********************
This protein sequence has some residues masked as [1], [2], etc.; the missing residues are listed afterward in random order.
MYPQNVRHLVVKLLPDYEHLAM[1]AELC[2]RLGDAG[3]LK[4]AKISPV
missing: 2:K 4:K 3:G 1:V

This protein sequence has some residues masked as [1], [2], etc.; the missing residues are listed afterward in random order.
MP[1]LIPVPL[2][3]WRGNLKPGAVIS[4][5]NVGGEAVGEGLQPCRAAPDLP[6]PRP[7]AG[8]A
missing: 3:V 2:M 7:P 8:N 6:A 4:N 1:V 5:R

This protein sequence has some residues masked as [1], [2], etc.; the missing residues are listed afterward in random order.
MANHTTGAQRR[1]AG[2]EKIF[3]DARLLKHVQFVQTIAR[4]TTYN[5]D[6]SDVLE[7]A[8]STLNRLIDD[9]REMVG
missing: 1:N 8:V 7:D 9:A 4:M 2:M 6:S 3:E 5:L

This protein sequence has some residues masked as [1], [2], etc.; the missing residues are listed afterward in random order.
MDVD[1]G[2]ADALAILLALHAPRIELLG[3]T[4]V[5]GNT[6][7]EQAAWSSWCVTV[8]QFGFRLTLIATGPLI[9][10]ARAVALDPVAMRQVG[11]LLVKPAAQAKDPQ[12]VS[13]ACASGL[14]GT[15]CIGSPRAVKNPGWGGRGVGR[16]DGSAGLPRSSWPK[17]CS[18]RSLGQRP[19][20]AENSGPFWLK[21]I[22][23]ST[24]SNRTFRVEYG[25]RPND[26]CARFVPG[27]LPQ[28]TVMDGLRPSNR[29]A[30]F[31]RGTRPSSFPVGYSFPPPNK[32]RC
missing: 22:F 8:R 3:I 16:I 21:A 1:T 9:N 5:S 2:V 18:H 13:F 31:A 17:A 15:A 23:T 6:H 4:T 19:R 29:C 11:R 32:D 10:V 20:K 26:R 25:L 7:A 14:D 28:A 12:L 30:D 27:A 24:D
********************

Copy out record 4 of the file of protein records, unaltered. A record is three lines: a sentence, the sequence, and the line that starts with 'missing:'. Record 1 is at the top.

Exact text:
This protein sequence has some residues masked as [1], [2], etc.; the missing residues are listed afterward in random order.
MDVD[1]G[2]ADALAILLALHAPRIELLG[3]T[4]V[5]GNT[6][7]EQAAWSSWCVTV[8]QFGFRLTLIATGPLI[9][10]ARAVALDPVAMRQVG[11]LLVKPAAQAKDPQ[12]VS[13]ACASGL[14]GT[15]CIGSPRAVKNPGWGGRGVGR[16]DGSAGLPRSSWPK[17]CS[18]RSLGQRP[19][20]AENSGPFWLK[21]I[22][23]ST[24]SNRTFRVEYG[25]RPND[26]CARFVPG[27]LPQ[28]TVMDGLRPSNR[29]A[30]F[31]RGTRPSSFPVGYSFPPPNK[32]RC
missing: 22:F 8:R 3:I 16:I 21:A 1:T 9:N 5:S 2:V 18:H 13:F 31:A 17:A 15:A 23:T 6:H 4:T 19:R 29:C 11:R 32:D 10:V 20:K 26:R 25:L 7:A 14:D 28:A 12:L 30:D 27:A 24:D